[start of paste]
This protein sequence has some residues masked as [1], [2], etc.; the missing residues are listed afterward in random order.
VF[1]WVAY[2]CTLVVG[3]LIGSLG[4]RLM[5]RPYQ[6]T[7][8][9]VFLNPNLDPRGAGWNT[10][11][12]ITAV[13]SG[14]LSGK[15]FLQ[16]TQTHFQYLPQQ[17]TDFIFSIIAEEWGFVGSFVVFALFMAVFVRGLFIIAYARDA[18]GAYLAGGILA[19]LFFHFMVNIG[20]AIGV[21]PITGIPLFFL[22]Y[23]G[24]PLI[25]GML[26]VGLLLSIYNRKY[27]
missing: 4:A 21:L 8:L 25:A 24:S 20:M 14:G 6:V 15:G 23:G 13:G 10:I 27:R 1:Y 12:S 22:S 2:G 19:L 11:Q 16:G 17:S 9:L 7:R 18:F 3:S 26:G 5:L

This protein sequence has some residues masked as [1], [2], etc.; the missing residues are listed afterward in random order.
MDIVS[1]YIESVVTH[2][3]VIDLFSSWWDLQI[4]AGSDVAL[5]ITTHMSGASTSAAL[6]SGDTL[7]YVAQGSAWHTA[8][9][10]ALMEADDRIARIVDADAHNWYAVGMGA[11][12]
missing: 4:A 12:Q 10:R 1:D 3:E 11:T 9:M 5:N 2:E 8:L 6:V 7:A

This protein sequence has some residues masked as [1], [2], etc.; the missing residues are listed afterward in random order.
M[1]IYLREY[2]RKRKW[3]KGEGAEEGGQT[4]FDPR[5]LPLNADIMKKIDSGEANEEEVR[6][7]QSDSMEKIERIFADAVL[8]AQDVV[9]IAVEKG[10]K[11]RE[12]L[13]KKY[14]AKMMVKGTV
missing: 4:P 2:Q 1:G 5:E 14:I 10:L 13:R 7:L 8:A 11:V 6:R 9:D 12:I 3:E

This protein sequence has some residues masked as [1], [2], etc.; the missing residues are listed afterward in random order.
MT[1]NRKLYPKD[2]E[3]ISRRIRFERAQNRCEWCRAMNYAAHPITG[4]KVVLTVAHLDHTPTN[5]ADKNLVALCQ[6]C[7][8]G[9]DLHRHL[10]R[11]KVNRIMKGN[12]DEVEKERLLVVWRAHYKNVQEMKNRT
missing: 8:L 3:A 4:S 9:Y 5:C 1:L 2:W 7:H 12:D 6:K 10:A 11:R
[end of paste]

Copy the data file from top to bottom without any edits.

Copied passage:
This protein sequence has some residues masked as [1], [2], etc.; the missing residues are listed afterward in random order.
VF[1]WVAY[2]CTLVVG[3]LIGSLG[4]RLM[5]RPYQ[6]T[7][8][9]VFLNPNLDPRGAGWNT[10][11][12]ITAV[13]SG[14]LSGK[15]FLQ[16]TQTHFQYLPQQ[17]TDFIFSIIAEEWGFVGSFVVFALFMAVFVRGLFIIAYARDA[18]GAYLAGGILA[19]LFFHFMVNIG[20]AIGV[21]PITGIPLFFL[22]Y[23]G[24]PLI[25]GML[26]VGLLLSIYNRKY[27]
missing: 4:A 21:L 8:L 25:A 24:S 20:M 14:G 6:V 15:G 23:G 13:G 10:I 27:R 1:Y 12:S 22:S 2:G 19:L 11:Q 16:G 17:S 9:L 7:R 18:F 3:S 26:G 5:L

This protein sequence has some residues masked as [1], [2], etc.; the missing residues are listed afterward in random order.
MDIVS[1]YIESVVTH[2][3]VIDLFSSWWDLQI[4]AGSDVAL[5]ITTHMSGASTSAAL[6]SGDTL[7]YVAQGSAWHTA[8][9][10]ALMEADDRIARIVDADAHNWYAVGMGA[11][12]
missing: 4:A 12:Q 10:R 1:D 3:E 11:T 9:M 5:N 2:E 8:L 6:V 7:A

This protein sequence has some residues masked as [1], [2], etc.; the missing residues are listed afterward in random order.
M[1]IYLREY[2]RKRKW[3]KGEGAEEGGQT[4]FDPR[5]LPLNADIMKKIDSGEANEEEVR[6][7]QSDSMEKIERIFADAVL[8]AQDVV[9]IAVEKG[10]K[11]RE[12]L[13]KKY[14]AKMMVKGTV
missing: 4:P 2:Q 1:G 5:E 14:I 10:L 13:R 7:L 8:A 11:V 6:R 9:D 12:I 3:E

This protein sequence has some residues masked as [1], [2], etc.; the missing residues are listed afterward in random order.
MT[1]NRKLYPKD[2]E[3]ISRRIRFERAQNRCEWCRAMNYAAHPITG[4]KVVLTVAHLDHTPTN[5]ADKNLVALCQ[6]C[7][8]G[9]DLHRHL[10]R[11]KVNRIMKGN[12]DEVEKERLLVVWRAHYKNVQEMKNRT
missing: 8:L 3:A 4:S 9:Y 5:C 1:L 2:W 7:H 12:D 6:K 10:A 11:R